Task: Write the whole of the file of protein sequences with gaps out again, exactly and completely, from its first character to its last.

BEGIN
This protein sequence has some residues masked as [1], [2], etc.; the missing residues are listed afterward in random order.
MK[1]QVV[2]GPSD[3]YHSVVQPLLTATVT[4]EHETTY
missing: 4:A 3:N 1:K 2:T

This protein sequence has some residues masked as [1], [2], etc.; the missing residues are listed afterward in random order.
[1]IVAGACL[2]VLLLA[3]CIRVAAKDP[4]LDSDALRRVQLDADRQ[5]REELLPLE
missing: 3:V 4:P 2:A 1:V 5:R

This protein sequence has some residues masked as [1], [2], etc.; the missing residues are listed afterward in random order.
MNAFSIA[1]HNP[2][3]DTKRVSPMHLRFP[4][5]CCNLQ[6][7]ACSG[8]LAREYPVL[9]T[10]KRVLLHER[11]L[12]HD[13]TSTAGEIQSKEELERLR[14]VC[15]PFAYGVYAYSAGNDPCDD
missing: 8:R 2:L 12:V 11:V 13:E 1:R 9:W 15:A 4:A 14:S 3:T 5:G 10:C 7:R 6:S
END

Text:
This protein sequence has some residues masked as [1], [2], etc.; the missing residues are listed afterward in random order.
MK[1]QVV[2]GPSD[3]YHSVVQPLLTATVT[4]EHETTY
missing: 4:A 3:N 1:K 2:T

This protein sequence has some residues masked as [1], [2], etc.; the missing residues are listed afterward in random order.
[1]IVAGACL[2]VLLLA[3]CIRVAAKDP[4]LDSDALRRVQLDADRQ[5]REELLPLE
missing: 3:V 4:P 2:A 1:V 5:R

This protein sequence has some residues masked as [1], [2], etc.; the missing residues are listed afterward in random order.
MNAFSIA[1]HNP[2][3]DTKRVSPMHLRFP[4][5]CCNLQ[6][7]ACSG[8]LAREYPVL[9]T[10]KRVLLHER[11]L[12]HD[13]TSTAGEIQSKEELERLR[14]VC[15]PFAYGVYAYSAGNDPCDD
missing: 8:R 2:L 12:V 11:V 13:E 1:R 9:W 15:A 4:A 14:S 3:T 5:G 10:C 7:R 6:S